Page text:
Superstition took precedence over his rationalistic attitude and his strong belief in curse on the red stone made  Heron-Allen take a firm decision. With a view to safeguarding his new-born daughter in 1904 Edward locked away the stone inside a box, leaving instructions to his banker not to open it until three years after his death.  Heron-Allen later  donated  the sapphire to the Natural History Museum, London  on condition that  that the box was to  be opened  as per his instruction in the note.  Further, he firmly instructed that his daughter should not be ever allowed to  touch or be in possession of the ill-fated box.  Heron-Allen' final words in  his note were, "Whoever shall then open it, shall first read out this warning, and then do as he pleases with the jewel. My advice to him or her is to cast it into the sea".After his death in 1943, his daughter wanted the red stone to be with the museum for ever.

In 2004  John Whittaker, a member of the Natural History Museum  experienced  nightmare on a couple of occasions while personally transporting the diamond to the instructed destinations. Mr.  Whittaker claimed  that he had most horrible and hair-splitting experience while in charge of transporting the gemstone and almost facing  near death situation.  By providence he came out alive.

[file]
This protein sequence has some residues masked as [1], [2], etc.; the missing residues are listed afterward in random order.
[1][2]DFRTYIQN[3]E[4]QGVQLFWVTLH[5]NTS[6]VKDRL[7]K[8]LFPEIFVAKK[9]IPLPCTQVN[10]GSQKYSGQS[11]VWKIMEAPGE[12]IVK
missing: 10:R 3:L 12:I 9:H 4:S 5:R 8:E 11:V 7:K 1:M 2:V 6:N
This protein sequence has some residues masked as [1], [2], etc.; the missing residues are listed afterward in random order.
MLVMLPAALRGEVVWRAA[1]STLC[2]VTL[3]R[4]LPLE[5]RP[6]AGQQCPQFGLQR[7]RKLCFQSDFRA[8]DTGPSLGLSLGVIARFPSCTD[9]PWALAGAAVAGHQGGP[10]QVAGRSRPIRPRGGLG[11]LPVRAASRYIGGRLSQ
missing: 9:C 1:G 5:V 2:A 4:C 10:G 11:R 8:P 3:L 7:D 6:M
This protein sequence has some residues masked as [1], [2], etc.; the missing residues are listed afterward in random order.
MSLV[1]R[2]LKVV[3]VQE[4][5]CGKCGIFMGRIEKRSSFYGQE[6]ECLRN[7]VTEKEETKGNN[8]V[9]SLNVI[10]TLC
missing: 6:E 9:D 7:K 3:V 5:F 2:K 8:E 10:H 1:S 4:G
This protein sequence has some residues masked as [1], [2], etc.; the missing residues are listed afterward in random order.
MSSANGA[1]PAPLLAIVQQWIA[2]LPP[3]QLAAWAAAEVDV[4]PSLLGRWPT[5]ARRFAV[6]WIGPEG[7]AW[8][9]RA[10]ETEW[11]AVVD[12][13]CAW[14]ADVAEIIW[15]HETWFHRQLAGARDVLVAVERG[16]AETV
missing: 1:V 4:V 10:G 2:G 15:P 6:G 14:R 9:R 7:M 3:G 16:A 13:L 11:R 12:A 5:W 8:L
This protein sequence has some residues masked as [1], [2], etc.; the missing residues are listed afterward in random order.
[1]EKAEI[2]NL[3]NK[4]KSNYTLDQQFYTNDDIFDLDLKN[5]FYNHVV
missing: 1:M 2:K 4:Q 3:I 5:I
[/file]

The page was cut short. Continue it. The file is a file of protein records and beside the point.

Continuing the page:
The moot question is: Does the Delhi sapphire carry a curse or is it a matter of conjecture - mind over matter?. How do you explain a series of misfortunes experienced by the owners of the stone? . It is a puzzle wrapped around by layers of riddle.  When things happen far beyond our comprehension, Hindus will set aside such things as the edit of God that can never be changed.